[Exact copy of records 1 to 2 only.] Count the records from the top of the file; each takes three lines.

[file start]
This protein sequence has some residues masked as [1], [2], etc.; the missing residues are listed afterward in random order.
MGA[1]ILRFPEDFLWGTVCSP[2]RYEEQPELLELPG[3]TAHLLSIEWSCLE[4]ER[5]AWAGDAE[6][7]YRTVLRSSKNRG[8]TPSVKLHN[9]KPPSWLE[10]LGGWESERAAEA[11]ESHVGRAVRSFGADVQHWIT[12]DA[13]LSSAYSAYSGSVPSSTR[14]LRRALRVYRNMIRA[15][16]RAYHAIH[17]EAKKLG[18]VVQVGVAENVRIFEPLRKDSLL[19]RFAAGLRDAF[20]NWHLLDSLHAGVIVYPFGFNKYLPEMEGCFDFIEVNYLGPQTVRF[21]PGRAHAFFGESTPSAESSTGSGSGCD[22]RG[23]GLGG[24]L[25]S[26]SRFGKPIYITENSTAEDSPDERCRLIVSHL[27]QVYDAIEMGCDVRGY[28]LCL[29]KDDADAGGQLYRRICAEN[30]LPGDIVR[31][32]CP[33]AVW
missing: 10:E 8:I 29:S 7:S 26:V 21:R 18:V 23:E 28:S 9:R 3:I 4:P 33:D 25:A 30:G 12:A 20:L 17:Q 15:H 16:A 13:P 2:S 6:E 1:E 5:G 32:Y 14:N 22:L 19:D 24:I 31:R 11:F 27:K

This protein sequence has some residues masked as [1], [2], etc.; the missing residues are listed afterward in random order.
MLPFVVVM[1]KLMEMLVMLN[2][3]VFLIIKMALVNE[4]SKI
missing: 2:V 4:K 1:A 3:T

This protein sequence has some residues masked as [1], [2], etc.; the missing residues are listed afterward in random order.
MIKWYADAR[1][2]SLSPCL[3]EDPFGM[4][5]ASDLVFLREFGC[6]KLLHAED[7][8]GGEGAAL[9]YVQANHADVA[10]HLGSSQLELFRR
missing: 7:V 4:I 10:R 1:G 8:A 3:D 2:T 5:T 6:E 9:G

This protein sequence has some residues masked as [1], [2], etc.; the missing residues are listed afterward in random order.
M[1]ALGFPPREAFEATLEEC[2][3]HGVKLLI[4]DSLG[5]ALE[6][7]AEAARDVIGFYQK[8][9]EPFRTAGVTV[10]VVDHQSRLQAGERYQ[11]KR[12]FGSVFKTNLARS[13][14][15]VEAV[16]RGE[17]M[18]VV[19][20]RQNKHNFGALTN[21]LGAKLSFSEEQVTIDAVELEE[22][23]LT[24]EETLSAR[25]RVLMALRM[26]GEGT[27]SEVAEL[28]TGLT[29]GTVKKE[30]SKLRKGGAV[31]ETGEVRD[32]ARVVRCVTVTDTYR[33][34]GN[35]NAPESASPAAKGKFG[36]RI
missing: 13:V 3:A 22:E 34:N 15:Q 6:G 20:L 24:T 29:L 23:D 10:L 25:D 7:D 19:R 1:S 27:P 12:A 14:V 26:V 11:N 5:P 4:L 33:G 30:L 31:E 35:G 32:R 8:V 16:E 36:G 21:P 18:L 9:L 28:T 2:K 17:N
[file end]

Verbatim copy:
This protein sequence has some residues masked as [1], [2], etc.; the missing residues are listed afterward in random order.
MGA[1]ILRFPEDFLWGTVCSP[2]RYEEQPELLELPG[3]TAHLLSIEWSCLE[4]ER[5]AWAGDAE[6][7]YRTVLRSSKNRG[8]TPSVKLHN[9]KPPSWLE[10]LGGWESERAAEA[11]ESHVGRAVRSFGADVQHWIT[12]DA[13]LSSAYSAYSGSVPSSTR[14]LRRALRVYRNMIRA[15][16]RAYHAIH[17]EAKKLG[18]VVQVGVAENVRIFEPLRKDSLL[19]RFAAGLRDAF[20]NWHLLDSLHAGVIVYPFGFNKYLPEMEGCFDFIEVNYLGPQTVRF[21]PGRAHAFFGESTPSAESSTGSGSGCD[22]RG[23]GLGG[24]L[25]S[26]SRFGKPIYITENSTAEDSPDERCRLIVSHL[27]QVYDAIEMGCDVRGY[28]LCL[29]KDDADAGGQLYRRICAEN[30]LPGDIVR[31][32]CP[33]AVW
missing: 10:E 8:I 29:S 7:S 26:V 21:R 18:V 23:E 28:S 9:R 3:I 4:P 33:D 25:A 30:G 12:A 20:L 17:Q 15:H 16:A 13:P 2:S 6:E 1:E 5:G 32:Y 14:N 22:L 19:D 24:I 31:R 11:F 27:K

This protein sequence has some residues masked as [1], [2], etc.; the missing residues are listed afterward in random order.
MLPFVVVM[1]KLMEMLVMLN[2][3]VFLIIKMALVNE[4]SKI
missing: 2:V 4:K 1:A 3:T